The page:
Terrier Men’s Ice Hockey Captain Patrick Curry: a Study in Diligence and Drive
Senior forward hopes to lead his team to 2020 Beanpot title, starting Monday
In the world of collegiate hockey, it’s not uncommon for the brightest stars to leave before graduation in pursuit of professional hockey careers. But Terrier men’s ice hockey captain Patrick Curry is an example of an alternate path.
Curry (SHA’20) has always wanted to be a pro hockey player, but it wasn’t looking so likely after his first two years. Now, in his final season, he’s sure it won’t be his last winter playing competitive hockey.
From a little-known forward freshman year to captain of one of the most respected teams in college hockey, Curry has built a résumé that’s surprised his coaches, and he expects to move on to the professional ranks after graduating this spring. His college career—from reserve to captain—is a case study in diligence, drive, and dedication.
“When I came on campus, I didn’t really expect I’d be in this situation now,” Curry says. “Just seeing all the great players who came before me and wore the ‘C,’ as well as some of the teammates that I’ve had in the past who were great captains, it’s something really special.
“You take a lot of pride in it, and I hold it really close to me.”
Over the last three-plus seasons, as 10 BU players ended their college hockey careers early to go to the pros, Curry remained, becoming a leader and developing on the ice.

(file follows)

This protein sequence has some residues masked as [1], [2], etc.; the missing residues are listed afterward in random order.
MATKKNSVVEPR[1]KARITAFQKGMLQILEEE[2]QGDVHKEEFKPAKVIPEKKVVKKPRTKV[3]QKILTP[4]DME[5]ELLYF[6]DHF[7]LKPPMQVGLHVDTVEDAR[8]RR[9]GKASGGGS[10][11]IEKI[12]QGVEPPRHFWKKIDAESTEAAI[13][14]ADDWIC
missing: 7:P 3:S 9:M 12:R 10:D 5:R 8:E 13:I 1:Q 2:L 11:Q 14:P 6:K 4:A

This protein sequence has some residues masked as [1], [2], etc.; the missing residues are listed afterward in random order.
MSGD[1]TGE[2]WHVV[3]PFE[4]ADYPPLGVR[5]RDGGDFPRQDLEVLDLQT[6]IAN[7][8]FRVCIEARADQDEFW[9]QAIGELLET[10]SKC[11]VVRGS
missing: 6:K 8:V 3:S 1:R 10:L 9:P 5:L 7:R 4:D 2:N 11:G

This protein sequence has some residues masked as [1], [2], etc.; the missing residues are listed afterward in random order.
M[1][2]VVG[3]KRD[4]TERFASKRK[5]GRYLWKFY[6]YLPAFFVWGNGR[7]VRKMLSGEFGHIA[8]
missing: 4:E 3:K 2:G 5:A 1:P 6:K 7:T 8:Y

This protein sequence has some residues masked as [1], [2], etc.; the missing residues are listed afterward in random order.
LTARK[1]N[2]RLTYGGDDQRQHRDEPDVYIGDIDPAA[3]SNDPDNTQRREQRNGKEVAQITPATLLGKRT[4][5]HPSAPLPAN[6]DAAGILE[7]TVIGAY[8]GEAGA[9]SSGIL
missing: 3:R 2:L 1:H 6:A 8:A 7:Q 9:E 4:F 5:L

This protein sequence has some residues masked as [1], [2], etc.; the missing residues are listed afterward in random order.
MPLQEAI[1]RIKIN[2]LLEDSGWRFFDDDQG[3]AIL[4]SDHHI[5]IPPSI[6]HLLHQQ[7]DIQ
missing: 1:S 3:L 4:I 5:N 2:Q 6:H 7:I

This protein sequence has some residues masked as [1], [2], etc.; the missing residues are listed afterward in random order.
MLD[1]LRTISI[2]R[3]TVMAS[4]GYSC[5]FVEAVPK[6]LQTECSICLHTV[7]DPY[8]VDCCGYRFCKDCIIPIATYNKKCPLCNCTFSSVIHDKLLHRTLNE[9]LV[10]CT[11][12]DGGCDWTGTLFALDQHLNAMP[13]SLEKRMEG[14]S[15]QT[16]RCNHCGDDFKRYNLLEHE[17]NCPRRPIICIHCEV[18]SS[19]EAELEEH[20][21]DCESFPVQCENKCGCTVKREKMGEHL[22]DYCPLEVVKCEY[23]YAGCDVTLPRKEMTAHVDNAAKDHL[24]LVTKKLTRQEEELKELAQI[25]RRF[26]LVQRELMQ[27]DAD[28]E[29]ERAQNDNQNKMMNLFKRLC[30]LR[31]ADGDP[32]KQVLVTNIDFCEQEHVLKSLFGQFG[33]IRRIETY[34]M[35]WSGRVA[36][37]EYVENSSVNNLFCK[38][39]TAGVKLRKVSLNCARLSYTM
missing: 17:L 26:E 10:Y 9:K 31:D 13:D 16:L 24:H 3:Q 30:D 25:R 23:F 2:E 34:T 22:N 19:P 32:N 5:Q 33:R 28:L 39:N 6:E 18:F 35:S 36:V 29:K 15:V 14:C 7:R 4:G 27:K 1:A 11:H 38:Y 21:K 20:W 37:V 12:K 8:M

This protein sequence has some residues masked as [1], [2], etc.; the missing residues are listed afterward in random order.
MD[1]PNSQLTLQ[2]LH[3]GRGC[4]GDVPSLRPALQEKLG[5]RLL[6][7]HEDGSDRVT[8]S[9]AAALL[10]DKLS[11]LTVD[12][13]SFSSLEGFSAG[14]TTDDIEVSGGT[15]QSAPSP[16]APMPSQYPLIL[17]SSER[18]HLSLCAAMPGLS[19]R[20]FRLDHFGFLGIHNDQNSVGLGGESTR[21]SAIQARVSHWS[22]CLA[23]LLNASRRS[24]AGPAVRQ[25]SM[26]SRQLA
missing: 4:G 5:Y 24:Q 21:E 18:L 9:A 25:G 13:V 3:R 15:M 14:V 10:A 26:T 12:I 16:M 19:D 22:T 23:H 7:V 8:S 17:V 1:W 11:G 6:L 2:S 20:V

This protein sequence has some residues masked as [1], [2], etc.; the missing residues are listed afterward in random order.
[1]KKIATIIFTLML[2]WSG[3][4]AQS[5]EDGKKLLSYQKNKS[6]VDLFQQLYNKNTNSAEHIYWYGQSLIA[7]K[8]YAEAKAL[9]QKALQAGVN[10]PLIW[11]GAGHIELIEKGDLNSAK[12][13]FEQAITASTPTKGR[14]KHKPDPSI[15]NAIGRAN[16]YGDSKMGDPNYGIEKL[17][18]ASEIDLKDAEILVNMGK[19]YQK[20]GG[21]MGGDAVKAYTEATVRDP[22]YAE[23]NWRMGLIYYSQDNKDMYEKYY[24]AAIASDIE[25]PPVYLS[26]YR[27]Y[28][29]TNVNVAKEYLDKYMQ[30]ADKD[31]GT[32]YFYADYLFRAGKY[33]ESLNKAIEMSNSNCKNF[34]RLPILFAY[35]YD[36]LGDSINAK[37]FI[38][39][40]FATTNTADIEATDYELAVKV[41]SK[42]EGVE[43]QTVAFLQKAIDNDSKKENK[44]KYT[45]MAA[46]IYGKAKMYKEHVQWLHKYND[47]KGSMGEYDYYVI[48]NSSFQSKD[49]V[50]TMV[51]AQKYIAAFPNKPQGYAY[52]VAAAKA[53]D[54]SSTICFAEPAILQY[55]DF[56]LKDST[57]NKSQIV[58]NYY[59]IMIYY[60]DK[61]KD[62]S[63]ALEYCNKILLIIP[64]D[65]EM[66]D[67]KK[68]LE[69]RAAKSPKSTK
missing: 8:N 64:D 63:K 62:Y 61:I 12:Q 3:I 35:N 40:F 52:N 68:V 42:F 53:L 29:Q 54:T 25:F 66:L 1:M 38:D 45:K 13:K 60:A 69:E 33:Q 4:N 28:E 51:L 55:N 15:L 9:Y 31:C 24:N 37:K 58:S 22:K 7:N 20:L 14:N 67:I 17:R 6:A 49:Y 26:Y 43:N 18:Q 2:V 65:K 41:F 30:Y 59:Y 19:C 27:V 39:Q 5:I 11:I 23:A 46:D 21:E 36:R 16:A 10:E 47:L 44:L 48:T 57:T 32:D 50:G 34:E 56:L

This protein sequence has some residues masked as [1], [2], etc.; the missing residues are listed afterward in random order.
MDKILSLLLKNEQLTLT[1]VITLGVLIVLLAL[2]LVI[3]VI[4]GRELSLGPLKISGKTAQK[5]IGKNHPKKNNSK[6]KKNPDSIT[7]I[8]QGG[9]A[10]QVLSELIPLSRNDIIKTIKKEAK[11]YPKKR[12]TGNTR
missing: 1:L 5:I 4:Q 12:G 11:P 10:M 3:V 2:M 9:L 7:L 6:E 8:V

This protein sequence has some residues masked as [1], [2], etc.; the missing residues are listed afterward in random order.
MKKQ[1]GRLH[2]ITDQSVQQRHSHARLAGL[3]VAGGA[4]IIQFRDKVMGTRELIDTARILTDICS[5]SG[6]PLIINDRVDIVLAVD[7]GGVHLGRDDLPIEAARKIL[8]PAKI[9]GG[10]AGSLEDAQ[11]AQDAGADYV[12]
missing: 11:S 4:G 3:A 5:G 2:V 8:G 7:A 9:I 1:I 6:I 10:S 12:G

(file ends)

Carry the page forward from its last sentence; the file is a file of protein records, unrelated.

The recently turned 24-year-old has a team-high 13 goals to go with 9 assists through this season’s first 23 games, on pace to smash last year’s career-high totals. While he didn’t get the same attention as many of his teammates when he entered BU, he’s carved out his own unique legacy, earning the respect of coaches and players alike.
“He’s gone way beyond what we thought,” head coach Albie O’Connell (CAS’99) says. “We thought he’d be a very good, competitive, high-energy kid. We didn’t really know about leadership qualities. He was a good kid and liked by his teammates, but he’s grown into being a leader.”
Curry grew up in Schaumburg, Ill., and played youth hockey in the Chicago area and juniors for a year with the Tri-City Storm (Nebraska) and two seasons with the Bloomington Thunder (Illinois) of the United States Hockey League.
At BU, he had just 21 points in his first two seasons, mostly as a fourth or third liner. His class, ranked the top recruiting class in Hockey East in 2016, began with 10 players. Only Curry, Nico Lynch (COM’20), Gabriel Chabot (Questrom’19, MET’20), and Patrick Harper (COM’20) remain. From that original group, four are currently playing professionally, among them Arizona Coyotes forward Clayton Keller, who was a finalist for the Calder Memorial Trophy as an NHL rookie.
While Curry wasn’t a top-line player at the outset of his college career, at times he did show scoring potential. Harper, who is Curry’s roommate, remembers their first game on the road, at Boston College, when Curry scored his first goal. Harper watched from the bench, impressed.
“He came across the top of the circle, caught a pass, and made a sick catch and shoot,” Harper says. “It went far side in, and the boys were going nuts. It was a sick shot.”